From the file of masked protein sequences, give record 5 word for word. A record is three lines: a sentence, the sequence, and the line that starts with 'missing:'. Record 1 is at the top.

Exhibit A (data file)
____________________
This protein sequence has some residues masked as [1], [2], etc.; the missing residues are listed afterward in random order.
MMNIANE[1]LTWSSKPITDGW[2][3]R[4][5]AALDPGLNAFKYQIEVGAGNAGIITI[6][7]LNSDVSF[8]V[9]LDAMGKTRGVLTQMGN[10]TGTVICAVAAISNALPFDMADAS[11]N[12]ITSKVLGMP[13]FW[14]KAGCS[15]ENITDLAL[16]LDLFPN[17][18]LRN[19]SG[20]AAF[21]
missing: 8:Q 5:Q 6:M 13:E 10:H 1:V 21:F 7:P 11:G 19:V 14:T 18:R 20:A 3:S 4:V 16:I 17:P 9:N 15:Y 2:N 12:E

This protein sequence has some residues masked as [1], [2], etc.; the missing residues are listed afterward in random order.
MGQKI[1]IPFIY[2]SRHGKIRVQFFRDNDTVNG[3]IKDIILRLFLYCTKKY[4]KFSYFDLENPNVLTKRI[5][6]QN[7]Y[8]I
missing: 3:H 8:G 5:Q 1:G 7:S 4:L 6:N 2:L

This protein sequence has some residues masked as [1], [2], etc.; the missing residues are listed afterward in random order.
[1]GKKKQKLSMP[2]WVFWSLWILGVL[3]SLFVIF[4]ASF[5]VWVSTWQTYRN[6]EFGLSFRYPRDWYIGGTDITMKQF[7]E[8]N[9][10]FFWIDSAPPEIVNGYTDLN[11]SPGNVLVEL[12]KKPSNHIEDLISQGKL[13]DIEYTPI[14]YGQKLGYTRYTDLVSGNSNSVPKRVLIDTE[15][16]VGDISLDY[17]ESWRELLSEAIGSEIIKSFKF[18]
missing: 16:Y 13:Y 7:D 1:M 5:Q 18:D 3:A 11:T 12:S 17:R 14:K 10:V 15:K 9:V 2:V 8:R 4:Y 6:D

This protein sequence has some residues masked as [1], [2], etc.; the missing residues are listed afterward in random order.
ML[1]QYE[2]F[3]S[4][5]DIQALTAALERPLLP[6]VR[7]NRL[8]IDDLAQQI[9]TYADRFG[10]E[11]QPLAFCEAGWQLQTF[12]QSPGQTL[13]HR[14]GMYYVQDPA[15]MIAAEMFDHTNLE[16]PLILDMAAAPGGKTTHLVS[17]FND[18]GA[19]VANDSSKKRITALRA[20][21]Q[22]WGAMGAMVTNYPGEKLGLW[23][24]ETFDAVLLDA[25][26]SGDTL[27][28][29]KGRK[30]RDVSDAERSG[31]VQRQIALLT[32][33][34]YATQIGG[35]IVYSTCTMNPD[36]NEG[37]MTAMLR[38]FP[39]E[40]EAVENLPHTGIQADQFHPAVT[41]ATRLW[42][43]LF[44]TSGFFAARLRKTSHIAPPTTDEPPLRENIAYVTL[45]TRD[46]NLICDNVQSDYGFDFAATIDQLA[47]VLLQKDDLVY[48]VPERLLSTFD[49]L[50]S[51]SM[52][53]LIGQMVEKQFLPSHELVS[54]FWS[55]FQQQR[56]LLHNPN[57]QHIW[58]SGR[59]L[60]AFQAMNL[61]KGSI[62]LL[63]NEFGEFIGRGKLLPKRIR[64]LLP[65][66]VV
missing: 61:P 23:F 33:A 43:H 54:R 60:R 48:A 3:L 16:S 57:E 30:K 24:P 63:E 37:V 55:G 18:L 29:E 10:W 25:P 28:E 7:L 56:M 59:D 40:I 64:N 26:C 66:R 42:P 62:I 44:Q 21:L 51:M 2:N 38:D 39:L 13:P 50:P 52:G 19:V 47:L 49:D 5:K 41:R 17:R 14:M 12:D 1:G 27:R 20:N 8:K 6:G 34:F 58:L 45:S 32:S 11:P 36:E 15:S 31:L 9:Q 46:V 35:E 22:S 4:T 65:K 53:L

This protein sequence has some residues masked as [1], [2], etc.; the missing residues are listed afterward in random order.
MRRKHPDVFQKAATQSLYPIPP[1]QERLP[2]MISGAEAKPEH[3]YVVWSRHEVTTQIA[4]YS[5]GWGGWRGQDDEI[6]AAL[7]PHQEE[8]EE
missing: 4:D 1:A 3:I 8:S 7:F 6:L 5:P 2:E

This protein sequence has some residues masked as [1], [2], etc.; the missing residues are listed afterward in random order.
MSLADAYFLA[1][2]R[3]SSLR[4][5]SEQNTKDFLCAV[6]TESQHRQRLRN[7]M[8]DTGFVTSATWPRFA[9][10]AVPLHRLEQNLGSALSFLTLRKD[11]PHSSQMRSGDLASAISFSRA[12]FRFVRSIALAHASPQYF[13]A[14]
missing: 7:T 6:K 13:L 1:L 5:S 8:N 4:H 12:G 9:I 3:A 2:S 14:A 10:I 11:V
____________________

This protein sequence has some residues masked as [1], [2], etc.; the missing residues are listed afterward in random order.
MRRKHPDVFQKAATQSLYPIPP[1]QERLP[2]MISGAEAKPEH[3]YVVWSRHEVTTQIA[4]YS[5]GWGGWRGQDDEI[6]AAL[7]PHQEE[8]EE
missing: 4:D 1:A 3:I 8:S 7:F 6:L 5:P 2:E